Organizer Corey Edwards said for the inaugural Olympic Peninsula Toy and Collectibles Show on Saturday in the Guy Cole Event Center in Sequim, he encouraged vendors to bring “more vintage, funky items” and he anticipates a “spread of 1950s toys to more modern, rarer toys.” (Olympic Peninsula Toy and Collectibles Show)

Organizer Corey Edwards said for the inaugural Olympic Peninsula Toy and Collectibles Show on Saturday in the Guy Cole Event Center in Sequim, he encouraged vendors to bring “more vintage, funky items” and he anticipates a “spread of 1950s toys to more modern, rarer toys.” (Olympic Peninsula Toy and Collectibles Show)

Inaugural toy show slated for Saturday

Organizer aims for rare collectibles that are ‘vintage, funky items’

SEQUIM — Sequim toy collector Corey Edwards says he typically hears two reactions at toy shows: “Wow, I used to have that!” and “Wow, I didn’t know they made that!”

He’s anticipating hearing a lot of those exclamations this coming weekend at the inaugural Olympic Peninsula Toy and Collectibles Show.

The show is free to attend, with 18 vendors at 35 tables available from 10 a.m. to 3 p.m. Saturday in the Guy Cole Event Center at Carrie Blake Community Park, 144 N. Blake Ave.

Edwards said some vendors are people he’s met through toy shows along the Interstate 5 corridor through his years of collecting, and there was so much interest in his Sequim show that he had to turn some vendors away.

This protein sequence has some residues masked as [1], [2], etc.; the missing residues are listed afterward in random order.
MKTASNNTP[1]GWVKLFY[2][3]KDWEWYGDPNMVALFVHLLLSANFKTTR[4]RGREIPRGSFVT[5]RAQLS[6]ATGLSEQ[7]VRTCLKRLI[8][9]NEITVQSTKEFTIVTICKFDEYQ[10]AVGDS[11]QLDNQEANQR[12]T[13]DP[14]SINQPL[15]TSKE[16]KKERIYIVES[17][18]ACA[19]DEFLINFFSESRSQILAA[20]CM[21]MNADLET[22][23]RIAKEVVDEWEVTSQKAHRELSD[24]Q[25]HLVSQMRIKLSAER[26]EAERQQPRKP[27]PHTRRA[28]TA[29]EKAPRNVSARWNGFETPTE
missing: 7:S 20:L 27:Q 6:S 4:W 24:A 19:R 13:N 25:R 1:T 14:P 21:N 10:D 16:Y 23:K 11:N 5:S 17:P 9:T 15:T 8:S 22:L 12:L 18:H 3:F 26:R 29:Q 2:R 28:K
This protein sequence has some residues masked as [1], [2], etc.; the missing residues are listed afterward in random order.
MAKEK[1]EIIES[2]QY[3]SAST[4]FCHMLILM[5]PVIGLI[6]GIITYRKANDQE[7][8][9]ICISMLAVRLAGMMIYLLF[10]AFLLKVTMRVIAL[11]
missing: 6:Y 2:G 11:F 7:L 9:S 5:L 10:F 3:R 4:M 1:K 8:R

For the show, Edwards said he was inspired by the success of the Sequim Record Show in June, also held in the Guy Cole Event Center.

“I attended it and had a great time,” Edwards said. “I thought, ‘We just had this cool record show, couldn’t we have a toy show here?’”

So Edwards, a Japanese vinyl and diecast robot and monster toy collector, began organizing the event a day or two later.

“Let’s give it a shot and see if it’s viable,” he said. “It’d be nice to not have to drive that far (for a toy show).”

What visitors can expect to see is up to each vendor.

“The main thing I encouraged was that I wanted more vintage, funky items,” Edwards said. “I think it’ll be a real spread of 1950s toys to more modern, rarer toys.

“I don’t want it to look like the Walmart aisle of yesterday,” he said.

Edwards said there’s a wide scope of toys to be at the show, and there’s likely some things to be found that weren’t advertised.

Some of the many types and brands of toys include vintage television, cartoon and advertising games and toys; comic books; Hot Wheels/Matchbox cars; models; playsets; trains; Funko; Lego; import toys; vinyl kaiju and diecast robot toys; Barbie; G.I. Joe; Lego; Masters of the Universe; Pokemon; Teenage Mutant Ninja Turtles; Star Trek; Star Wars and others.

Edwards said one vendor is a big Pokemon dealer, and there will be plenty of toys for all tastes and genders, such as Funko Pops.

Children are encouraged to come, but he said toy shows tend to lean more to adult collectors.

“If we have a good turnout, I’d love to make this an annual thing,” Edwards said.

For more information, visit peninsulatoyshow.com or facebook.com/groups/peninsulatoyshow.

________

Matthew Nash is a reporter with the Olympic Peninsula News Group, which is composed of Sound Publishing newspapers Peninsula Daily News, Sequim Gazette and Forks Forum. Reach him at mnash@sequimgazette.com.

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